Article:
“One of the United States of America’s greatest traditions is the preservation of our iconic landscapes and the protection of our natural history,” said Udall, ranking member on the Senate Appropriations Subcommittee on the Interior, Environment, and Related Agencies. “But within months of stepping into the Oval Office, President Trump and his administration sought to undo a centuries-old legacy of bipartisan conservation – overstepping their authority with illegal attacks on our cherished public lands, all to benefit the administration’s special interest friends. From Organ-Mountains Desert Peaks, to Rio Grande del Norte, to Bears Ears and Grand Staircase-Escalante, our national monuments are the product of years of collaboration at the local level, and they provide unmatched value to small businesses, outdoor enthusiasts, and communities that depend on a thriving outdoor recreation economy. This ANTIQUITIES Act makes it crystal clear: the president cannot just wipe away our treasured national monuments with the flick of a pen – because only Congress has the authority to change a national monument designation.”

“We love our public lands, we love our open spaces, and we care about the future we’re going to leave for our children, but this administration has been illegally attacking our nation’s treasures so it can sell them off to oil companies and developers,” said Haaland, vice chair of the full House Committee on Natural Resources and chair of the Subcommittee on National Parks, Forests and Public Lands. “As my first piece of legislation this bill expands on my efforts to fight climate change by protecting land from extraction, honor our sacred sites, and ensure our beautiful places are here for future generations. Our public lands are not for sale.”

The ANTIQUITIES Act comes in response to President Trump’s attempt to eliminate 2 million acres of protections for Utah’s Bears Ears and Grand Staircase-Escalante national monuments — the largest rollback of federally protected lands in American history. Trump took this action despite the fact that Americans across the country overwhelmingly voiced support for keeping the monuments intact. During the administration’s public comment process, over 99 percent of the 2.8 million comments received were in favor of maintaining existing protections for our national monuments.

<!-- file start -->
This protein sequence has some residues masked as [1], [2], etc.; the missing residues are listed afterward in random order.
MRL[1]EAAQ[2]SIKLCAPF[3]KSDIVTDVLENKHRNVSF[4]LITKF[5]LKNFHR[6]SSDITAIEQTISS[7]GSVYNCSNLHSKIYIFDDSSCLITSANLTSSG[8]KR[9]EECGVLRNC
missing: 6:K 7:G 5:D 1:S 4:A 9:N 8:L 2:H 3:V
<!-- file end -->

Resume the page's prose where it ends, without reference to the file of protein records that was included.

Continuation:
The question of the validity of these reductions is now being challenged in court. Udall and Congressman Raúl Grijalva (D-Ariz.) led 118 Members of Congress in filing an amicus brief, reaffirming that only Congress has this power to change or alter monuments.

National monuments and America’s protected public lands help fuel an $887 billion outdoor recreation industry, which sustains 7.6 million jobs and creates $65.3 billion in federal tax revenue and $59.2 billion in local and state tax revenue. In New Mexico alone, the outdoor recreation economy is responsible for 99,000 jobs.

S. 367, the ANTIQUITIES Act of 2019, protects and enhances national monuments with three main provisions:

• It officially declares Congress’ support for the 52 national monuments established by presidents in both parties between January 1996 and October 2018 under their authority established by the Antiquities Act of 1906.

• It reinforces that existing law clearly states that presidential proclamations designating national monuments are valid and cannot be reduced or diminished, except by an act of Congress.

• It further enhances protections for the presidentially designated national monuments by 1) requiring that they be surveyed, mapped and that management plans be completed in two years—in the same manner as congressionally designated national monuments—and 2) that they receive additional resources to ensure that they will continue to meet their full potential of providing unmatched economic, recreational, and cultural benefits to their states and to the nation.

The bill also expands protection for the Bears Ears National Monument to over 1.9 million acres, directing that it be composed of the lands identified in the Bears Ears Tribal Coalition’s original proposal. In addition, it would designate over 249,000 acres of federal public lands in New Mexico as wilderness and add over 111,000 acres of wilderness in southern Nevada, building on the monument protections in these states. This legislation preserves opportunities for hunting, tourism, scientific research, conservation, and cultural uses in national monuments and ensures they are properly resourced.